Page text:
Elon Musk, founder of Hawthorne-based aerospace company SpaceX, outlined his vision today for the colonization of Mars using a fleet of reusable spacecraft carrying 100 to 200 people at a time to the red planet, with initial flights possible in about a decade.
Speaking at the International Astronautical Congress in Mexico, Musk showed a video simulation of a Mars trip, with the journey aided by tanker spaceships that would be used to refuel the cargo- and people-carrying crafts in space to propel them on their way.
“Hopefully we’ll be able to complete the first development spaceship in
about four years,” Musk said during his talk, which was titled, ‘Making
Humans a Multiplanetary Species.’
Musk was somewhat vague on the timing of actually sending people to Mars. “If things go super-well, it might be kind of in a 10-year time frame,
but … I don’t want to say that’s when it will occur,” he said. “It’s like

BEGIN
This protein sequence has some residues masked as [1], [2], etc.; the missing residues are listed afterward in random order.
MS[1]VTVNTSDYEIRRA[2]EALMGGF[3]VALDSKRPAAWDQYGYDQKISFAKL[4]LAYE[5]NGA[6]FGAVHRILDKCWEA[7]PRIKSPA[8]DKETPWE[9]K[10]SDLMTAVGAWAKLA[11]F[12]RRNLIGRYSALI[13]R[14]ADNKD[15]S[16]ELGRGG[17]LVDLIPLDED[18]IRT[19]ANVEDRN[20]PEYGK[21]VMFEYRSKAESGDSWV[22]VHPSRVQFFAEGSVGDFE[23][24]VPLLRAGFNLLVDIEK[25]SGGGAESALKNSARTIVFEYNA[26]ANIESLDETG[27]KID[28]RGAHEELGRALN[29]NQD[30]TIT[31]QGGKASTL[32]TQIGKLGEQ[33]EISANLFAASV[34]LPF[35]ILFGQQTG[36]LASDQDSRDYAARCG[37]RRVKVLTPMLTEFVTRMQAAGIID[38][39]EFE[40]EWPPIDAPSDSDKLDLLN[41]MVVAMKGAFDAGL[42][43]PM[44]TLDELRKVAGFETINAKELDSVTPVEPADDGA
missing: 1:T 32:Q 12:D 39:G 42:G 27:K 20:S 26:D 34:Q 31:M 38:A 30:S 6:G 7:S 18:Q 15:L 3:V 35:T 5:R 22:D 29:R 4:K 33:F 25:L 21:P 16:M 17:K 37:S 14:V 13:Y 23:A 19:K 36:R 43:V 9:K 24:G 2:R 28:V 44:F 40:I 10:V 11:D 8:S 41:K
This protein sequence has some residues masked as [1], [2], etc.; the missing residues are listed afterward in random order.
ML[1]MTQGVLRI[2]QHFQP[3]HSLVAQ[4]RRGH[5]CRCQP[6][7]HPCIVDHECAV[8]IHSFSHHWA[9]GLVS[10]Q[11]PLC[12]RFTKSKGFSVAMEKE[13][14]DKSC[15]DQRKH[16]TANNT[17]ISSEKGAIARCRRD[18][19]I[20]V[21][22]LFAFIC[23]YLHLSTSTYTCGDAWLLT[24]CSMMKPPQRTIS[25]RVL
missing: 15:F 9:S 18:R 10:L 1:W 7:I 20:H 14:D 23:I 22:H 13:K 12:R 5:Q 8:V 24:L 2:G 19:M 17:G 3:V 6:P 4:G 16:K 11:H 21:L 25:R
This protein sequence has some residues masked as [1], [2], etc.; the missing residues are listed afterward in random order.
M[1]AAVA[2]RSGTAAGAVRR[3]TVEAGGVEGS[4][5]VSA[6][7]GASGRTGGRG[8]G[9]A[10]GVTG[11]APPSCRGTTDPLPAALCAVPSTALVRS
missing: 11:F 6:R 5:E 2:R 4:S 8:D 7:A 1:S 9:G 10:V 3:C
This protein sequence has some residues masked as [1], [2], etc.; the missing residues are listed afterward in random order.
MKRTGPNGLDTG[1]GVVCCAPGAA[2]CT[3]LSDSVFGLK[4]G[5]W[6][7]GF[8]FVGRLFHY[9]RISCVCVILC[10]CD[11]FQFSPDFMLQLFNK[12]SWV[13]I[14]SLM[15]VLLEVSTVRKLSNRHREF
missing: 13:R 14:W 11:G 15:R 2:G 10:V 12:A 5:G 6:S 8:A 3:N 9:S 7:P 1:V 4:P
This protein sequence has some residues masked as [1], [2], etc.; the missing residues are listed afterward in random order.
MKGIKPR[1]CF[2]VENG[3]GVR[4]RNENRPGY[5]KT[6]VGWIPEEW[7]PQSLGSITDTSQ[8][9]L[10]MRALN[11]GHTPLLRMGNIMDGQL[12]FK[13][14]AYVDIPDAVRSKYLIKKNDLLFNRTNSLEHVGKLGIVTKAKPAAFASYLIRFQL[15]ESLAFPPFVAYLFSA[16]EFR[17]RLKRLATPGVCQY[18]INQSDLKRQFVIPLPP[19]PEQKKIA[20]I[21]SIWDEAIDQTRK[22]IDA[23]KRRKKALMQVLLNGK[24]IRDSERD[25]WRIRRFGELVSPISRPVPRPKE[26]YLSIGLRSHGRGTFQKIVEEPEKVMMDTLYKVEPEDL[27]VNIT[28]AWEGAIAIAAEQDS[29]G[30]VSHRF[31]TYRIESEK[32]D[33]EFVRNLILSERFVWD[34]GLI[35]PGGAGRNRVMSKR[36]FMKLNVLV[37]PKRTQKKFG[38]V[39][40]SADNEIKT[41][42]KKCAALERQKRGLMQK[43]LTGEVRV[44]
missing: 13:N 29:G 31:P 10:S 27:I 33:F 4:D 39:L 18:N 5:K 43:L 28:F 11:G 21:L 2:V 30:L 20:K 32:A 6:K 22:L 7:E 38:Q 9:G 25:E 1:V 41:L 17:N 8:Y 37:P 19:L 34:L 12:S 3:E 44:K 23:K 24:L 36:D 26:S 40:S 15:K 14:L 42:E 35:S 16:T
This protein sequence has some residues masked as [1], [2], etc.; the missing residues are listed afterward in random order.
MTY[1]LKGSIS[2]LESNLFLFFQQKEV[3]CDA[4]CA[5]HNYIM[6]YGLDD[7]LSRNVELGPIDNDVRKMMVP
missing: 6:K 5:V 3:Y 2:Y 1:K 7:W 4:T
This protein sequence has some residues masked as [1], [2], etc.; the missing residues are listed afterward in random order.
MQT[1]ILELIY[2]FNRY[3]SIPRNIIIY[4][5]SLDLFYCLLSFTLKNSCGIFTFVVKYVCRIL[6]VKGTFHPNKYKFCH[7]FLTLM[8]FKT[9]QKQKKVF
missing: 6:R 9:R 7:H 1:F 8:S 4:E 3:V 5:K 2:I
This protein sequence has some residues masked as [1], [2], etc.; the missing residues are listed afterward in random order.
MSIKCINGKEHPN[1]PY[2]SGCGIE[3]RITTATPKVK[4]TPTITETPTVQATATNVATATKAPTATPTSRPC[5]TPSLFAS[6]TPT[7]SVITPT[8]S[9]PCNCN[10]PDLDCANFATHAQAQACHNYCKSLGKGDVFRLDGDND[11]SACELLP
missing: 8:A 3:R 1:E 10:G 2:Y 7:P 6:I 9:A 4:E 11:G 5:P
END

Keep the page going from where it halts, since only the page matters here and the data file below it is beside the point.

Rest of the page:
this huge amount of risk. It’s going to cost a lot. … We’re going to do our
best and try to make as much progress as possible.”
He said he hopes to launch a Dragon 2 rocket to Mars in a couple years,
and then continue to do so regularly every two years during the appropriate
launch window to reach the planet — “like a train leaving the station.”
He estimated the ultimate cost of a trip to Mars at about $200,000. He
said the initial design would allow for about 100 passengers, along with plenty
of cargo space to transport equipment for building a fuel-production facility
on Mars — in addition to luggage and materials for building structures. The
trip would take roughly six months.
The rockets could ultimately be expanded to carry about 200 people. He
noted during his presentation that if the ideal colony is about 1 million
people, it would require 10,000 trips by rockets carrying just 100 people.
Still unclear about the effort is the overall multibillion-dollar cost
of developing the necessary equipment, and where the money will come from.
- from CNS